We Can’t Be Lovers is personal as much as political – it goes beyond depictions ofintimate interiors, suggestive scenes and bold statements. Dynamics of relationshipsare changing so fast that on one barely has time to take in the changes and updates,let alone analyze the impact on our overall well-being.
We Can’t Be Lovers presents auniversal insight of imagery which is relatable on a personal level, just as much as aFacebook Wall is. What was considered private is nowadays exposed and flauntedwithout much assessment, with Tinder operating as a meat market and Instagram as a24/7 window shopping portal.Monoprinting as a technique is a delicate balance between a harsh, delicate line,haziness and accidental marks, perfectly illustrating the relation between onlinepersonas and possible virtual deceptions, as opposed to the underlying, harsh truth.Just like Internet memes, these monoprints blur the boundaries between text andimages; a staple in Falzon’s works.
This series deals with transgression and identity, blurring the boundaries between the physical and the virtual.
Vintage images of lust are juxtaposed onto found sources, to build dreamy, incomplete narratives. The images are portraits of lust for intimacy, while online sources and apps serve as a cheap, easy alternative. The individual feels detached from real world while ephemeral virtual reality is immediate and more significant. The unlimited possibilities made available by the virtual platform build tense situations based on the promise of more excitement and fulfillment. As on the free-flowing digital media, where adrenaline is fed to the mind via a screen, the dynamics of relationships are changing so fast that one barely has time to take in the changes and updates, let alone analyze the impact on our overall well-being.
Various works from the series have been exhibited in a number of collective exhibitions. All prints are one offs, with a majority being intervened on with different media.
Grounded in local references and imagery, this exhibition incorporates pop and punk imagery with Byzantine art to create a contemporary morality tale in a narrative that references both recent local events as well as universal themes. There is an appropriation of recognizable visual elements of local popular culture and subverts them to challenge notions of belonging and alienation.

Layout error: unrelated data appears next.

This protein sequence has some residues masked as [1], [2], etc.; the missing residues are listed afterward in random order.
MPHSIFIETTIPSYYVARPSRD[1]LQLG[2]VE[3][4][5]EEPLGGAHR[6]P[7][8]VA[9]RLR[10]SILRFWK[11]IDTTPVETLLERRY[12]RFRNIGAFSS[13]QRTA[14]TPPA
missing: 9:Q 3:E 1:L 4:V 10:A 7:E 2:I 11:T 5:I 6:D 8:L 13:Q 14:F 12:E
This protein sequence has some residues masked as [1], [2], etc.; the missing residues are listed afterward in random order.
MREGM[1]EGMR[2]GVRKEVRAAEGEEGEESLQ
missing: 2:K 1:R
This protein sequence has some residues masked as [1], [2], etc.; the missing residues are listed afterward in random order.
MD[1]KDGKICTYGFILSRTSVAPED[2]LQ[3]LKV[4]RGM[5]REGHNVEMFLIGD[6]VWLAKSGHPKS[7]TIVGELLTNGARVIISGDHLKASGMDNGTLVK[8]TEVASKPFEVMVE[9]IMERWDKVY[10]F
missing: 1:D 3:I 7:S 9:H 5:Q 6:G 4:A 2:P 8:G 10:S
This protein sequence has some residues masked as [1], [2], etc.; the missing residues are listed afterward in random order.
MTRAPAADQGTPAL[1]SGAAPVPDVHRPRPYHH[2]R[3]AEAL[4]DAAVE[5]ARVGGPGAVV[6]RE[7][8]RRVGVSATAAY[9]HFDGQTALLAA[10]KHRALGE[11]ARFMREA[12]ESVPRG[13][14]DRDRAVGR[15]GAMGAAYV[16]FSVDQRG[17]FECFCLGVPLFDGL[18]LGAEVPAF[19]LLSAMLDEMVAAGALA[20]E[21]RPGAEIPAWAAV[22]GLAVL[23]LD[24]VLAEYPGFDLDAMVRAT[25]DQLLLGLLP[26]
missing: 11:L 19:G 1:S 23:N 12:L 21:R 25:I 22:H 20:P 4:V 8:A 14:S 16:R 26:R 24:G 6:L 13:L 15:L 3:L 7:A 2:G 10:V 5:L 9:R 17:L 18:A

"Ex Voto" is a project that revolves around Christian iconography, the conditions of living on an island and the relation to the sea. Maltese seascapes are depicted in contrast with urban Berlin landscapes to create platforms on which solemnly silent figures exist.
The works explore the ambiguous relation between the sea and the individuals who feel threatened by the physical isolation that it creates, but also feel that the sea gives them an identity, at par with their Catholic upbringing. This body of works bears testimony to contemporary salvation, liberation,and an introspective journey which often leads to solitude.
Back in the 90's, Rhythm is a Dancer blasting out from every bar and car, Escorts, Capris, Triumphs, all modified and tinted up...memories of being a kid during a 90's summer in Malta. I can remember that all of us boys wanted to get our left ear pierced (either a petite gold ring or chunky fake silver one), get a cool car, write the name of our favourite song along the windscreen and go to rave parties, which were the new place to be and where young ones did drugs and had a blast...yeah a couple died, but most didn't.
The prints capture the spirit of a country which back to 15 years ago was more laid back and laws and regulations were easy to bend. Linking teenage love, cheesy pop songs and fatalities, these works were done in bold, sharp contrasting colours that shows an "in your face" attitude.